Edit: I will check out you stuff asap Cat Lord!

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Jake Staines
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PhantasyIV wrote:

you might want to look into Heavy Gear for a moderate complexity, easy learning curve mech game.


Also consider the newer Heavy Gear Blitz! Locked & Loaded is a possibly better starting point, depending on what you're after - the old 2nd ed. Heavy Gear (as linked to above) is a slower game with a bit more emphasis placed on individual units, and smaller-scale games; Blitz is the latest version of the game, which plays more like a miniature wargame. By which I mean you can have more than five minis on the table and the game doesn't last five hours.


You could say that the earlier HG games were like a modernised version of Battletech in a lot of ways, while the newer ones are like a version of 40k for people who like their miniature wargaming to have manoeuvring and tactical choices and other things that 40k seemed to me to shed wholesale in the late nineties.
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Cat Lord
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I've found that Battletech offers a high level of complexity, which is pretty awesome because you can micromanage, aiming is important, and if a unit gets hit there are cumulative effects. However, with so much minutia the game slows down immensely without a decent number of people maintaining the units.

To touch on Mechwarrior: Dark Ages, it followed WizKids "Clix" system, which I found extremely effective but its simplicity sort of spit in the eye of the diehard fans of the original games. I also feel that because it focused less on the mechs that it took away from the feel. The Clix mechanic is far from perfect, but ease of play is very high.

I can agree with Jake when he says the HG that I posted is also more designed for a tactical level game, and for the same reasons i gravitate to BT, it's because there's an RPG attached to it. However, it runs a lot smoother than BT because the attack roll determines pretty much everything by if it hits and by how much.

As for HG:B! I haven't tried that and will have to look into it - thanks for the recommendation.
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Jake Staines
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PhantasyIV wrote:

As for HG:B! I haven't tried that and will have to look into it - thanks for the recommendation.


For what it's worth - you can download a cut-down set of quickstart rules here:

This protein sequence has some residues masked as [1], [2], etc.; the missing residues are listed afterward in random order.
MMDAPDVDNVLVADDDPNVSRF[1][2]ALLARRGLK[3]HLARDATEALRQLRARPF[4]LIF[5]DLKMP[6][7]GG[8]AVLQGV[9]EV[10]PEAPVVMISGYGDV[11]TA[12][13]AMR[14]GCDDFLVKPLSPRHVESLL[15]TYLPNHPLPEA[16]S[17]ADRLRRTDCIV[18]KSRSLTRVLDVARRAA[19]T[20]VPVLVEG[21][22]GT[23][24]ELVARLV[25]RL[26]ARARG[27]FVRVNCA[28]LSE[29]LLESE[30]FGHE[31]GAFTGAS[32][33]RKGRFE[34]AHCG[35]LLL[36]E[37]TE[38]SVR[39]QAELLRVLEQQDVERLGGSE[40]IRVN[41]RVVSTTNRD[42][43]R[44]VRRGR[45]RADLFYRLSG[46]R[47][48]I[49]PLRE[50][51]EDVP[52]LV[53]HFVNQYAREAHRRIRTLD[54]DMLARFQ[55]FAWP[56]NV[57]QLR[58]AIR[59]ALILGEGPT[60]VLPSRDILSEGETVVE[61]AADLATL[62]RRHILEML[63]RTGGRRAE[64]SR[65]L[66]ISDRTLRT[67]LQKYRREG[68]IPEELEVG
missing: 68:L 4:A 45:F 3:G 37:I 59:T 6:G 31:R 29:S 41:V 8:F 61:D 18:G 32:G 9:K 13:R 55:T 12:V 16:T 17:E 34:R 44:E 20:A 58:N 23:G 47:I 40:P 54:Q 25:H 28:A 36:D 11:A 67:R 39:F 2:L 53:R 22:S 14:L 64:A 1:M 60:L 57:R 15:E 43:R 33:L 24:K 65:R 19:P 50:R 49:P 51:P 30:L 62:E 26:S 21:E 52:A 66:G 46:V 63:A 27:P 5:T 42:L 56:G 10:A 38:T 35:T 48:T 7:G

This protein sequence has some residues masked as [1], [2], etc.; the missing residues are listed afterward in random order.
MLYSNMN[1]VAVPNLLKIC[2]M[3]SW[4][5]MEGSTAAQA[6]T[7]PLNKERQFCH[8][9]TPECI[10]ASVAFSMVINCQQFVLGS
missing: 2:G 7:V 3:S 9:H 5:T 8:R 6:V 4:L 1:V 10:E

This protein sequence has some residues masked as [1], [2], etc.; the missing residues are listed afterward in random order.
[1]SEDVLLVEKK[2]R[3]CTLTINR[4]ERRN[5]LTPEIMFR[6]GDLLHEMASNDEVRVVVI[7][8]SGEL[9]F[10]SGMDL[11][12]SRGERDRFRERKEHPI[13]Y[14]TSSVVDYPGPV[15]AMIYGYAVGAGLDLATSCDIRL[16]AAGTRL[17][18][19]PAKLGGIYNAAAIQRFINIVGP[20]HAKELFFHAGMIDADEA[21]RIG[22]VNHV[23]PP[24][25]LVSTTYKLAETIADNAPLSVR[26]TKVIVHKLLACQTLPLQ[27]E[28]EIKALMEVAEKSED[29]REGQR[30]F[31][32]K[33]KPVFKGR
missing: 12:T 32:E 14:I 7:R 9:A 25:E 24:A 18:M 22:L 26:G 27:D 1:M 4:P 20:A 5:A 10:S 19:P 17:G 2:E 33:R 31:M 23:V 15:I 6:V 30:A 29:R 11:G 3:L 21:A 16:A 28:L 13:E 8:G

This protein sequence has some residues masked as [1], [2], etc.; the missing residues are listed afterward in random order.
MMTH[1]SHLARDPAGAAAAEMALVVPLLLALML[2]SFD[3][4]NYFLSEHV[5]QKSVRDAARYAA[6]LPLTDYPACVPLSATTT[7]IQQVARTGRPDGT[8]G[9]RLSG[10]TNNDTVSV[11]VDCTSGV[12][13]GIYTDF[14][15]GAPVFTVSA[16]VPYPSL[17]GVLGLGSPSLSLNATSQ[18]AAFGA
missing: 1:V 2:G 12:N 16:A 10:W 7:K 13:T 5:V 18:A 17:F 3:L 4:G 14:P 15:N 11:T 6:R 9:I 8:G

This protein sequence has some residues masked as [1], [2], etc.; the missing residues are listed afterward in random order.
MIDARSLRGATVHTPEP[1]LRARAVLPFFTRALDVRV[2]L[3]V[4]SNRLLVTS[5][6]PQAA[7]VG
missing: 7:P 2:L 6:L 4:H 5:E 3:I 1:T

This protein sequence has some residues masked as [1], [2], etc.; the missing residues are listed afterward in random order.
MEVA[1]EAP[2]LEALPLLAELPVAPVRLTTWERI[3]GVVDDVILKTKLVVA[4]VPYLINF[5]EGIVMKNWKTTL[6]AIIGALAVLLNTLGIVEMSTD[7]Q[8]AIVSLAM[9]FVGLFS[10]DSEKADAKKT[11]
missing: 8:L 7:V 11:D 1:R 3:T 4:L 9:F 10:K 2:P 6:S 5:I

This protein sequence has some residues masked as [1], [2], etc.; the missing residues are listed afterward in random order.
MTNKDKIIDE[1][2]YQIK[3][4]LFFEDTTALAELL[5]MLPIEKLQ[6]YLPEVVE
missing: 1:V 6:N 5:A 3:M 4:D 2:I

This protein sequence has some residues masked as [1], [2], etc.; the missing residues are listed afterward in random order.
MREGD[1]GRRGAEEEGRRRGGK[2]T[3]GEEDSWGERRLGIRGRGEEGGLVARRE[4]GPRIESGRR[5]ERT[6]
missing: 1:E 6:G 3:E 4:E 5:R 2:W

http://dp9.com/index.php?option=com_jotloader&view=categorie...

They leave out a fair bit, but they're a good starter if you have some spare 28mm minis to proxy with and want to see if the system is for you without putting down any money.

(I have a bit of a love/hate relationship with HG:B, but on the whole I think it's a good streamlining of the earlier rules to allow larger, more structured forces.)
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Odd T
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Thanks for the links and tips guys, reading through them and am getting some helpful pointers!

I do would like to share that I am not looking to make the game exactly like those games you mention but they are helpful none the less.

My bro and I have started work on the actual mechs this week and my idea is to have a simple mechanic out (free PDF) when we release our first few kits so people can play with them if they want to (or they just use them in other games if they want, totally up to them!) and then make it a sort of a 'living rulebook' where together with the players we make it a streamlined system. And when it's good we can always make printed copies in the future right?!
 
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Cat Lord
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It's a good way to start, but never invest a lot of money on the first prototype. I've been working on my game for almost ten years (off and on until the past year or so) and even though my latest release only says "1.8", the nature of the beast has changed so much that I'm glad I only used generic pieces. So unless you have funds to spare, I recommend sticking with paper-based materials unless you've got stuff lying around. I almost said "unless you're absolutely sure it won't change", but evolution of a system can be harsh that way.
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Jake Staines
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PhantasyIV wrote:
I almost said "unless you're absolutely sure it won't change", but evolution of a system can be harsh that way.


I would go further, and say that the best way of making sure that some part of your game absolutely won't change is making a high-quality component for it.

Once you've done that, and spent your time and money, you're going to be pretty reluctant to make it redundant or obsolete!
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Odd T
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I guess I did not explain myself very well!whistle

We are going to making the mecha suits no matter what and the game is meant for people who would like to play with the figures as well, besides the building and painting part.